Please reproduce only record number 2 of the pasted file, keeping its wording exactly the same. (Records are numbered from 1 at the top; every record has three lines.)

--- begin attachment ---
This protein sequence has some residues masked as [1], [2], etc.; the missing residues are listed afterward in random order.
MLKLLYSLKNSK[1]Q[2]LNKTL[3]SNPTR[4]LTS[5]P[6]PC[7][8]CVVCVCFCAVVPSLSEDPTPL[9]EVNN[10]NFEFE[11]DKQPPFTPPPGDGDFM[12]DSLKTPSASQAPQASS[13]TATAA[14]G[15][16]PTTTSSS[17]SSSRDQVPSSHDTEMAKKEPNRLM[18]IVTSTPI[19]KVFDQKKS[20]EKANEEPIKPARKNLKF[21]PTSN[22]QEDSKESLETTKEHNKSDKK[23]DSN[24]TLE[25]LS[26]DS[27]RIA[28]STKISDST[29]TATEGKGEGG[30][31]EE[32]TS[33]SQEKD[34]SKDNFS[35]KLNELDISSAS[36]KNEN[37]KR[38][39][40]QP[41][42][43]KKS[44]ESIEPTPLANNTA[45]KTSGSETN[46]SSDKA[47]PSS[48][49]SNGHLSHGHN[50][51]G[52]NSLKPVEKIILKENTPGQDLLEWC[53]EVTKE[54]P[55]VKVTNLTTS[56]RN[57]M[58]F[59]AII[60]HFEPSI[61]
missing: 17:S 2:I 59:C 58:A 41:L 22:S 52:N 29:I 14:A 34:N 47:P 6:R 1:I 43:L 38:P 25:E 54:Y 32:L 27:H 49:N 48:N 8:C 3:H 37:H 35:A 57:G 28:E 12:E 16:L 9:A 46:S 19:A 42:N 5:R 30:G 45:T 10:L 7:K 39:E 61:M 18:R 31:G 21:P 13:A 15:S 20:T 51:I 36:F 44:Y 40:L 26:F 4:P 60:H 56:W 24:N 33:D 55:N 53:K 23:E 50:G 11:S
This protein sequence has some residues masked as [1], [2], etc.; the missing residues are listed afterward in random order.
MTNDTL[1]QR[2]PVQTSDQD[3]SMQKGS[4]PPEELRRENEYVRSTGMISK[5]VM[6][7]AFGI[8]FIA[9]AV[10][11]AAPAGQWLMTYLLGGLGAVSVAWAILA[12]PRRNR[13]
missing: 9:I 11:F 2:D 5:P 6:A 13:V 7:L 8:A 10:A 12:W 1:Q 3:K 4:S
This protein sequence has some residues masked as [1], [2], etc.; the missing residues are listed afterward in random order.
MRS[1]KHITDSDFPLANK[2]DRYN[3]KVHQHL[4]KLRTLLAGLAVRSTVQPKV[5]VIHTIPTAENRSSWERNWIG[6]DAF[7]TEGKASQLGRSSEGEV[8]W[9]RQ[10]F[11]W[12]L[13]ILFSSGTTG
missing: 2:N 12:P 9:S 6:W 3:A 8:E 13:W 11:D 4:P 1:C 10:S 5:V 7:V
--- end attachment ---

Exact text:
This protein sequence has some residues masked as [1], [2], etc.; the missing residues are listed afterward in random order.
MTNDTL[1]QR[2]PVQTSDQD[3]SMQKGS[4]PPEELRRENEYVRSTGMISK[5]VM[6][7]AFGI[8]FIA[9]AV[10][11]AAPAGQWLMTYLLGGLGAVSVAWAILA[12]PRRNR[13]
missing: 9:I 11:F 2:D 5:P 6:A 13:V 7:L 8:A 10:A 12:W 1:Q 3:K 4:S